The Perfect Storm
Yet, even with all of the clear benefits of moving towards an Android operating system, I passed on the earlier iterations of the G1 and MyTouch. It wasn’t until the HTC Hero launched that I was finally ready to make my investment.
The launch of the Hero was regarded by many as the first real competition for the iPhone in terms of performance and functionality. While previous Android phones were still a bit buggy and suffered from issues with battery life, speed, and basic functionality as a phone, HTC really built an excellent phone here. This phone also marked the introduction of HTC’s Sense UI, which is basically a modification of the Android OS to improve the user experience with some additional customization options. All in all, the hardware was finally there.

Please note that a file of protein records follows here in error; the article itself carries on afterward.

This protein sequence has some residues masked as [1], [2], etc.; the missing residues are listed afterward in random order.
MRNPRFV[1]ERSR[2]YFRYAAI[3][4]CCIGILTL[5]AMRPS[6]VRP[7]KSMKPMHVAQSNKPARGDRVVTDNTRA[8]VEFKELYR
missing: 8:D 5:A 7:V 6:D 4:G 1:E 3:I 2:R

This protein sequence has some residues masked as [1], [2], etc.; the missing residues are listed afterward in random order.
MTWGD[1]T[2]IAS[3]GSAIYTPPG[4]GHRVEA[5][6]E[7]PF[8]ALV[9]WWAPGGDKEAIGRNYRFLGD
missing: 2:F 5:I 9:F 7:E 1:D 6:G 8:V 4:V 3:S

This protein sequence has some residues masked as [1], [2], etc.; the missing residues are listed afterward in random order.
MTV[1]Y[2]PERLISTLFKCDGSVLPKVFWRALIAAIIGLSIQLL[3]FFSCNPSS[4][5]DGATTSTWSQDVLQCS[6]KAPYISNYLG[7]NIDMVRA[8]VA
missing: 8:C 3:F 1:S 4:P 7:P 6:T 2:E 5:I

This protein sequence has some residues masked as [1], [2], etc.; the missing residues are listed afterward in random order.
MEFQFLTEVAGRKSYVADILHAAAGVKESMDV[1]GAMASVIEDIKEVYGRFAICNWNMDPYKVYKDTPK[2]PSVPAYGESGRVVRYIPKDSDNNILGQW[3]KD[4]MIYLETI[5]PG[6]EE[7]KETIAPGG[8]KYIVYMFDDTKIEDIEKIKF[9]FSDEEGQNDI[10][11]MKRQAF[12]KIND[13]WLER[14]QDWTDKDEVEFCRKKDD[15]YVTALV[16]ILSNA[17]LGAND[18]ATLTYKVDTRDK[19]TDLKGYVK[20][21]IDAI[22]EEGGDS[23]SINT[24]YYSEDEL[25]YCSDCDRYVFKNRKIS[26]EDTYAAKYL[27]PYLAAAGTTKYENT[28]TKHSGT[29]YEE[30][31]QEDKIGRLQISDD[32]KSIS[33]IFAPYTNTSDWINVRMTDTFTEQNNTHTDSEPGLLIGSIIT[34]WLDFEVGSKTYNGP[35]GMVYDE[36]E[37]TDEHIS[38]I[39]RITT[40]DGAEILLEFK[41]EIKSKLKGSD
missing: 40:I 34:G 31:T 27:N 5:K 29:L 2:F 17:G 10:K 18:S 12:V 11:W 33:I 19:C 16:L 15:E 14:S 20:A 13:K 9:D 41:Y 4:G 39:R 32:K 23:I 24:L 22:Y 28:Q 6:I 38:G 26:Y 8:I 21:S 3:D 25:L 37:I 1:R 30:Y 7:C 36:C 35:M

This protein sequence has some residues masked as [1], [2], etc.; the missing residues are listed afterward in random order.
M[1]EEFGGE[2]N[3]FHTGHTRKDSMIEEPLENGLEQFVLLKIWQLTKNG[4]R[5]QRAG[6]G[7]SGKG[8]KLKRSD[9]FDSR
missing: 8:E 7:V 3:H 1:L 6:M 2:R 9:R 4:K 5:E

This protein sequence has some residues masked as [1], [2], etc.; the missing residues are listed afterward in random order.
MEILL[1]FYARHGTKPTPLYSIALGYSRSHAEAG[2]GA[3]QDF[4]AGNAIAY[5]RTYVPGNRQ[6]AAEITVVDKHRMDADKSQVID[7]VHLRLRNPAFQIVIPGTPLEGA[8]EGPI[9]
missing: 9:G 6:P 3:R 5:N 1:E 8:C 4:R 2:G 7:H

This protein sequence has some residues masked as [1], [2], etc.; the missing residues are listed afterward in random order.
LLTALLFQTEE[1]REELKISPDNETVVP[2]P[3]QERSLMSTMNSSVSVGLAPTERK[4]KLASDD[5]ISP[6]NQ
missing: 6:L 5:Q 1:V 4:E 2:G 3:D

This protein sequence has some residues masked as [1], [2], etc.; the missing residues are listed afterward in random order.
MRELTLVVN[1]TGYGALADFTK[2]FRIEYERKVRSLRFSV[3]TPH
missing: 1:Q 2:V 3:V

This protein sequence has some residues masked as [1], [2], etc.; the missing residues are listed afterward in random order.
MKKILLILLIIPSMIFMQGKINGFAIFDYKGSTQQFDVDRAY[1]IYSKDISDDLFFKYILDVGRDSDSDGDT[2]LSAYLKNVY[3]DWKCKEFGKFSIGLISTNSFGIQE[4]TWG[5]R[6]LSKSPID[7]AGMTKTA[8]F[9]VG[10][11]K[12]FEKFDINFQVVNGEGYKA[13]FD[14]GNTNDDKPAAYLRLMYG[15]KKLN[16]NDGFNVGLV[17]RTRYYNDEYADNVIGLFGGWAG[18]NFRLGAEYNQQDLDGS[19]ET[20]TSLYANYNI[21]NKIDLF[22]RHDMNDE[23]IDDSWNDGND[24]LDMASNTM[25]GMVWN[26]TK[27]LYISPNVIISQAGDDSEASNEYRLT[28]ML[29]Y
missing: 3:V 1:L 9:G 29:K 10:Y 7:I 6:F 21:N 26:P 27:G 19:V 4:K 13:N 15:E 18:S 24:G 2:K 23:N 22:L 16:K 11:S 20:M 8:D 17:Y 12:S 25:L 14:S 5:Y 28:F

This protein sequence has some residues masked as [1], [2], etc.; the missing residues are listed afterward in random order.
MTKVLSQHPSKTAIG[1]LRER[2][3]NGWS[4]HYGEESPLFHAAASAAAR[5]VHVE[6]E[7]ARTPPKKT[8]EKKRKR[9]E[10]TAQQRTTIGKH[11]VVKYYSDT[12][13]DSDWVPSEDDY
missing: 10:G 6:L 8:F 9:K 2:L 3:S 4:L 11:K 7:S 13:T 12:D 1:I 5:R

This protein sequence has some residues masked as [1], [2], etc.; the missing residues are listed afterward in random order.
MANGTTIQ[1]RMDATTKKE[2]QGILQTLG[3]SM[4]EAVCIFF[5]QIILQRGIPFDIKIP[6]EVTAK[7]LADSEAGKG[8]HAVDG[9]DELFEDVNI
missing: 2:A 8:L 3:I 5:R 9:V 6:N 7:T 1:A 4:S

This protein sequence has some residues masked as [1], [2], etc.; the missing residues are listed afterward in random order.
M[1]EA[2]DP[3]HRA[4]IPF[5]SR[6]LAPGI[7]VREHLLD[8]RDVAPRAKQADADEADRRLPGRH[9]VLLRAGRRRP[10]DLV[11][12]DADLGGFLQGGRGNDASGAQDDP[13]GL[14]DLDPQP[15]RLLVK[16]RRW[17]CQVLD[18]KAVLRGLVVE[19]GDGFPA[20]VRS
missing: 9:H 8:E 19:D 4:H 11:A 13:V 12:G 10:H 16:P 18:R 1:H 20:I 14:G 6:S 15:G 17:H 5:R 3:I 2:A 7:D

On top of this, I was surprised to find how appealing the actual carrier was in this instance. The Hero was the first Android phone launched on the Sprint network in the US. I had always used AT&T as my carrier (except for the brief period when it became Cingular and then eventually reverted back). And Sprint was actually really cheap! From some basic searching online, I discovered Sprint will give a discount to pretty much anyone with an organization email address. You just enter your email address at this site and they’ll send you a link to your “Private Sprint Store”. The specific rates vary, but for Berkeley this amounted to a 20% discount on plans! So this made the $69.99 unlimited plan (unlimited calls to any phone, unlimited data, and unlimited texts) just $56/month (about half what it would cost to get a similar plan with AT&T or Verizon). On top of that, I’ve anecdotally found the Sprint network to be really dependable in the areas where I’ve used it (Berkeley, San Francisco, Boston, Maryland, DC), and I seem to get better coverage than I used to with AT&T. So this helped push me over the edge with the Hero.